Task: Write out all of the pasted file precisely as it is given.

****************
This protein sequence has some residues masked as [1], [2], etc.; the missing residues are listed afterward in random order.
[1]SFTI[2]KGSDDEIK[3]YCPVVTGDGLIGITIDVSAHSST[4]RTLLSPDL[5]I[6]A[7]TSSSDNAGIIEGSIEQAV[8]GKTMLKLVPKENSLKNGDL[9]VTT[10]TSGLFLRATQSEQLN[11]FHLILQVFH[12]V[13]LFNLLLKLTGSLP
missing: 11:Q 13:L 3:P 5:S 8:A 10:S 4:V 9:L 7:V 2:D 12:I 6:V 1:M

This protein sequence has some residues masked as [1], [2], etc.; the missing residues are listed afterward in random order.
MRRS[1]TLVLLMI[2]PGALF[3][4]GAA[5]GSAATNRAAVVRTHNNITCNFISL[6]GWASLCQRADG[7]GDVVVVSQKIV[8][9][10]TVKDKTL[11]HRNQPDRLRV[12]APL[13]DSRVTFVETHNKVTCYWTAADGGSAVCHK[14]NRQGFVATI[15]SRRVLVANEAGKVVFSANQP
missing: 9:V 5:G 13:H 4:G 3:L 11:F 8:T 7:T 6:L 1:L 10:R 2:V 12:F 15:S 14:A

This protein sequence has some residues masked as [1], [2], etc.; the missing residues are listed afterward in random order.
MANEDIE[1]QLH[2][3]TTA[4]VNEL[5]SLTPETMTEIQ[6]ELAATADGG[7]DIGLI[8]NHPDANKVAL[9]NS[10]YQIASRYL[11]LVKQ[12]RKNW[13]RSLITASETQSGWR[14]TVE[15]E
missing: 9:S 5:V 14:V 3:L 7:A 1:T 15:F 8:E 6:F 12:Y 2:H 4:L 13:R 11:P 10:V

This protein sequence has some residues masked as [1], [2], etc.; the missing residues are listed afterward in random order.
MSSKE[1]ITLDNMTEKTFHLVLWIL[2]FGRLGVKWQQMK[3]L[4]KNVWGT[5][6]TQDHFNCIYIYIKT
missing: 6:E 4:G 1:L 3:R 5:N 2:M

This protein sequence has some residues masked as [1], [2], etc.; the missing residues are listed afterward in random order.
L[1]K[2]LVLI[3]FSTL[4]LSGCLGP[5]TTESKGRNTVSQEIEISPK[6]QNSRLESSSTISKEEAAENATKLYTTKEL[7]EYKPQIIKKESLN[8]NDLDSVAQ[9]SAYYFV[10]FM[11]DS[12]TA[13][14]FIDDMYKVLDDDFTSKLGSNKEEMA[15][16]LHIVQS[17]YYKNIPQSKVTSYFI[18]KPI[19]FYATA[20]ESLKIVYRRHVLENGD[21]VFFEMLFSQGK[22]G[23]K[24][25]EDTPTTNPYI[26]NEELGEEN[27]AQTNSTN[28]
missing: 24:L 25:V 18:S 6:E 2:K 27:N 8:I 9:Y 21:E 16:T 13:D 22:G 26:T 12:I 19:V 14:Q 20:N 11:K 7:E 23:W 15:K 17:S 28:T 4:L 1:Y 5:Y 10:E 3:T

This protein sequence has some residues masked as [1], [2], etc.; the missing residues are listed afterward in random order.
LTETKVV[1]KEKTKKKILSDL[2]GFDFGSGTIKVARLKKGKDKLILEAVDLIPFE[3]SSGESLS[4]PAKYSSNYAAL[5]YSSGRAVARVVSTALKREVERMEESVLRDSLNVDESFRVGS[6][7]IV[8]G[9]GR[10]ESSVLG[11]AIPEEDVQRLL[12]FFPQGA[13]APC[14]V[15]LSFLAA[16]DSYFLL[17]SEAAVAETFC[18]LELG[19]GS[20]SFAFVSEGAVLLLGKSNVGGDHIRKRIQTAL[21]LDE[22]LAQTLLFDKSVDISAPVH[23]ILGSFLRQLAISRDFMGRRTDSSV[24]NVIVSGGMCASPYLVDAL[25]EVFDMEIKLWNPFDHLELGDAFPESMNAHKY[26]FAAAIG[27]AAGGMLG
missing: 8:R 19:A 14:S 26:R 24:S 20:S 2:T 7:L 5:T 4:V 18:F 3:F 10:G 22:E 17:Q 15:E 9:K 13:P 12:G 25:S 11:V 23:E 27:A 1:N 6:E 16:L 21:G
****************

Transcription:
This protein sequence has some residues masked as [1], [2], etc.; the missing residues are listed afterward in random order.
[1]SFTI[2]KGSDDEIK[3]YCPVVTGDGLIGITIDVSAHSST[4]RTLLSPDL[5]I[6]A[7]TSSSDNAGIIEGSIEQAV[8]GKTMLKLVPKENSLKNGDL[9]VTT[10]TSGLFLRATQSEQLN[11]FHLILQVFH[12]V[13]LFNLLLKLTGSLP
missing: 11:Q 13:L 3:P 5:S 8:A 10:S 4:V 9:L 7:V 2:D 12:I 6:V 1:M

This protein sequence has some residues masked as [1], [2], etc.; the missing residues are listed afterward in random order.
MRRS[1]TLVLLMI[2]PGALF[3][4]GAA[5]GSAATNRAAVVRTHNNITCNFISL[6]GWASLCQRADG[7]GDVVVVSQKIV[8][9][10]TVKDKTL[11]HRNQPDRLRV[12]APL[13]DSRVTFVETHNKVTCYWTAADGGSAVCHK[14]NRQGFVATI[15]SRRVLVANEAGKVVFSANQP
missing: 9:V 5:G 13:H 4:G 3:L 11:F 8:T 7:T 6:L 1:L 10:R 2:V 12:F 15:S 14:A

This protein sequence has some residues masked as [1], [2], etc.; the missing residues are listed afterward in random order.
MANEDIE[1]QLH[2][3]TTA[4]VNEL[5]SLTPETMTEIQ[6]ELAATADGG[7]DIGLI[8]NHPDANKVAL[9]NS[10]YQIASRYL[11]LVKQ[12]RKNW[13]RSLITASETQSGWR[14]TVE[15]E
missing: 9:S 5:V 14:V 3:L 7:A 1:T 15:F 8:E 6:F 12:Y 2:H 4:L 13:R 11:P 10:V

This protein sequence has some residues masked as [1], [2], etc.; the missing residues are listed afterward in random order.
MSSKE[1]ITLDNMTEKTFHLVLWIL[2]FGRLGVKWQQMK[3]L[4]KNVWGT[5][6]TQDHFNCIYIYIKT
missing: 6:E 4:G 1:L 3:R 5:N 2:M

This protein sequence has some residues masked as [1], [2], etc.; the missing residues are listed afterward in random order.
L[1]K[2]LVLI[3]FSTL[4]LSGCLGP[5]TTESKGRNTVSQEIEISPK[6]QNSRLESSSTISKEEAAENATKLYTTKEL[7]EYKPQIIKKESLN[8]NDLDSVAQ[9]SAYYFV[10]FM[11]DS[12]TA[13][14]FIDDMYKVLDDDFTSKLGSNKEEMA[15][16]LHIVQS[17]YYKNIPQSKVTSYFI[18]KPI[19]FYATA[20]ESLKIVYRRHVLENGD[21]VFFEMLFSQGK[22]G[23]K[24][25]EDTPTTNPYI[26]NEELGEEN[27]AQTNSTN[28]
missing: 24:L 25:V 18:S 6:E 2:K 27:N 8:I 9:Y 21:E 16:T 13:D 22:G 26:T 12:I 19:V 14:Q 20:N 11:K 7:E 23:W 15:K 17:S 28:T 4:L 1:Y 5:Y 10:E 3:T

This protein sequence has some residues masked as [1], [2], etc.; the missing residues are listed afterward in random order.
LTETKVV[1]KEKTKKKILSDL[2]GFDFGSGTIKVARLKKGKDKLILEAVDLIPFE[3]SSGESLS[4]PAKYSSNYAAL[5]YSSGRAVARVVSTALKREVERMEESVLRDSLNVDESFRVGS[6][7]IV[8]G[9]GR[10]ESSVLG[11]AIPEEDVQRLL[12]FFPQGA[13]APC[14]V[15]LSFLAA[16]DSYFLL[17]SEAAVAETFC[18]LELG[19]GS[20]SFAFVSEGAVLLLGKSNVGGDHIRKRIQTAL[21]LDE[22]LAQTLLFDKSVDISAPVH[23]ILGSFLRQLAISRDFMGRRTDSSV[24]NVIVSGGMCASPYLVDAL[25]EVFDMEIKLWNPFDHLELGDAFPESMNAHKY[26]FAAAIG[27]AAGGMLG
missing: 8:R 19:A 14:S 26:R 24:S 20:S 2:T 7:L 5:T 4:V 18:F 3:F 10:G 22:E 17:Q 15:E 9:K 13:P 12:G 25:S 11:V 23:E 27:A 1:N 6:E 16:L 21:G